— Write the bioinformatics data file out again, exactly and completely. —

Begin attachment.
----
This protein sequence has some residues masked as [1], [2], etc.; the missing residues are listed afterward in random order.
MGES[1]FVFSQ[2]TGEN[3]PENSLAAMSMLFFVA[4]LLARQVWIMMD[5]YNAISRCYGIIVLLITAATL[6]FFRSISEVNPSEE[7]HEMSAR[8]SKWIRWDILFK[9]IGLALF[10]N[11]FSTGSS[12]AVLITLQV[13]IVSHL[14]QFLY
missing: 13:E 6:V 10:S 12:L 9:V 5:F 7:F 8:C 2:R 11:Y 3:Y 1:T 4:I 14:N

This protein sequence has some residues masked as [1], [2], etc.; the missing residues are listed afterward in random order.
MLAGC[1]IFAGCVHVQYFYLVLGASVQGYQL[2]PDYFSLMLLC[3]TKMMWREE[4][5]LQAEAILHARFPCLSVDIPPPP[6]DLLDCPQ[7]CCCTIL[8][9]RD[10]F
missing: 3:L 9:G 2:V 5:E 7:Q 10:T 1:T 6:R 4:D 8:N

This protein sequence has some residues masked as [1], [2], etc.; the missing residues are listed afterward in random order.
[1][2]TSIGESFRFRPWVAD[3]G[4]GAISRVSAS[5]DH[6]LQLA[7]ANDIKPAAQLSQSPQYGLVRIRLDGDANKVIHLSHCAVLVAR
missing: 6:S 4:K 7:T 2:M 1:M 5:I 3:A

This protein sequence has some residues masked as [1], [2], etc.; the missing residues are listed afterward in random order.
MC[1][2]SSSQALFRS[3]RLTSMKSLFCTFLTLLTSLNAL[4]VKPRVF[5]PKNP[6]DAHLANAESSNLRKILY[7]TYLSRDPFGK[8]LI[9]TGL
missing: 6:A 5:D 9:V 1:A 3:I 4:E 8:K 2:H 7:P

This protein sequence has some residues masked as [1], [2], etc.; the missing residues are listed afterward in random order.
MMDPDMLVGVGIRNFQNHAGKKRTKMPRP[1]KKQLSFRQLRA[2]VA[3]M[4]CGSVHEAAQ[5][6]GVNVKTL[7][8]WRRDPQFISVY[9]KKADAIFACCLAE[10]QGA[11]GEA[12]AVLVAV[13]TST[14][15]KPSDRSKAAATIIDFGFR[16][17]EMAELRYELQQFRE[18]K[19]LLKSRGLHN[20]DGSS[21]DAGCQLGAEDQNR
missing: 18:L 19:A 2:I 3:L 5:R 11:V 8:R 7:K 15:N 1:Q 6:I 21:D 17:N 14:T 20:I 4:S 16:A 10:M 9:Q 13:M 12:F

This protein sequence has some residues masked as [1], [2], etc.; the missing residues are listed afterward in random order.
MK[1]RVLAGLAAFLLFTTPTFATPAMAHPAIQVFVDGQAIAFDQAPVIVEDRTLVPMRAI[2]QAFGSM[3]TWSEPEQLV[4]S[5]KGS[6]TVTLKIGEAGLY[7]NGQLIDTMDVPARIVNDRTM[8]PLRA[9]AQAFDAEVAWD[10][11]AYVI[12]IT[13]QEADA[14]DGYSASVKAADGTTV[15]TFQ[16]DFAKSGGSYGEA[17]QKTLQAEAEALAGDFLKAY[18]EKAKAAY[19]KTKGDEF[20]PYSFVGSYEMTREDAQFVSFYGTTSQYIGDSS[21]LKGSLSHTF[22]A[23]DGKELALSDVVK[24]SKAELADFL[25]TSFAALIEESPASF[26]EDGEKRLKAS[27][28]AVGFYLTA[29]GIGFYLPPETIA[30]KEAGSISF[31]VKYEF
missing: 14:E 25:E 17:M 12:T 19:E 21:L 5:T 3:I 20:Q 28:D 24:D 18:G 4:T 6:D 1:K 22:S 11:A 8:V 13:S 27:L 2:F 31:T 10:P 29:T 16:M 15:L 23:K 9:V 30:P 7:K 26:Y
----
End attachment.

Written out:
This protein sequence has some residues masked as [1], [2], etc.; the missing residues are listed afterward in random order.
MGES[1]FVFSQ[2]TGEN[3]PENSLAAMSMLFFVA[4]LLARQVWIMMD[5]YNAISRCYGIIVLLITAATL[6]FFRSISEVNPSEE[7]HEMSAR[8]SKWIRWDILFK[9]IGLALF[10]N[11]FSTGSS[12]AVLITLQV[13]IVSHL[14]QFLY
missing: 13:E 6:V 10:S 12:L 9:V 5:F 7:F 8:C 2:R 11:Y 3:Y 1:T 4:I 14:N

This protein sequence has some residues masked as [1], [2], etc.; the missing residues are listed afterward in random order.
MLAGC[1]IFAGCVHVQYFYLVLGASVQGYQL[2]PDYFSLMLLC[3]TKMMWREE[4][5]LQAEAILHARFPCLSVDIPPPP[6]DLLDCPQ[7]CCCTIL[8][9]RD[10]F
missing: 3:L 9:G 2:V 5:E 7:Q 10:T 1:T 6:R 4:D 8:N

This protein sequence has some residues masked as [1], [2], etc.; the missing residues are listed afterward in random order.
[1][2]TSIGESFRFRPWVAD[3]G[4]GAISRVSAS[5]DH[6]LQLA[7]ANDIKPAAQLSQSPQYGLVRIRLDGDANKVIHLSHCAVLVAR
missing: 6:S 4:K 7:T 2:M 1:M 5:I 3:A

This protein sequence has some residues masked as [1], [2], etc.; the missing residues are listed afterward in random order.
MC[1][2]SSSQALFRS[3]RLTSMKSLFCTFLTLLTSLNAL[4]VKPRVF[5]PKNP[6]DAHLANAESSNLRKILY[7]TYLSRDPFGK[8]LI[9]TGL
missing: 6:A 5:D 9:V 1:A 3:I 4:E 8:K 2:H 7:P

This protein sequence has some residues masked as [1], [2], etc.; the missing residues are listed afterward in random order.
MMDPDMLVGVGIRNFQNHAGKKRTKMPRP[1]KKQLSFRQLRA[2]VA[3]M[4]CGSVHEAAQ[5][6]GVNVKTL[7][8]WRRDPQFISVY[9]KKADAIFACCLAE[10]QGA[11]GEA[12]AVLVAV[13]TST[14][15]KPSDRSKAAATIIDFGFR[16][17]EMAELRYELQQFRE[18]K[19]LLKSRGLHN[20]DGSS[21]DAGCQLGAEDQNR
missing: 18:L 19:A 2:I 3:L 5:R 11:V 8:R 7:K 15:N 1:Q 6:I 21:D 17:N 14:T 20:I 4:S 16:A 10:M 9:Q 13:M 12:F

This protein sequence has some residues masked as [1], [2], etc.; the missing residues are listed afterward in random order.
MK[1]RVLAGLAAFLLFTTPTFATPAMAHPAIQVFVDGQAIAFDQAPVIVEDRTLVPMRAI[2]QAFGSM[3]TWSEPEQLV[4]S[5]KGS[6]TVTLKIGEAGLY[7]NGQLIDTMDVPARIVNDRTM[8]PLRA[9]AQAFDAEVAWD[10][11]AYVI[12]IT[13]QEADA[14]DGYSASVKAADGTTV[15]TFQ[16]DFAKSGGSYGEA[17]QKTLQAEAEALAGDFLKAY[18]EKAKAAY[19]KTKGDEF[20]PYSFVGSYEMTREDAQFVSFYGTTSQYIGDSS[21]LKGSLSHTF[22]A[23]DGKELALSDVVK[24]SKAELADFL[25]TSFAALIEESPASF[26]EDGEKRLKAS[27][28]AVGFYLTA[29]GIGFYLPPETIA[30]KEAGSISF[31]VKYEF
missing: 14:E 25:E 17:M 12:T 19:E 21:L 5:T 3:I 20:Q 28:D 24:D 18:G 4:T 6:D 1:K 22:S 11:A 8:V 13:S 27:L 2:F 31:T 10:P 29:T 16:M 15:L 23:K 9:V 30:P 7:K 26:Y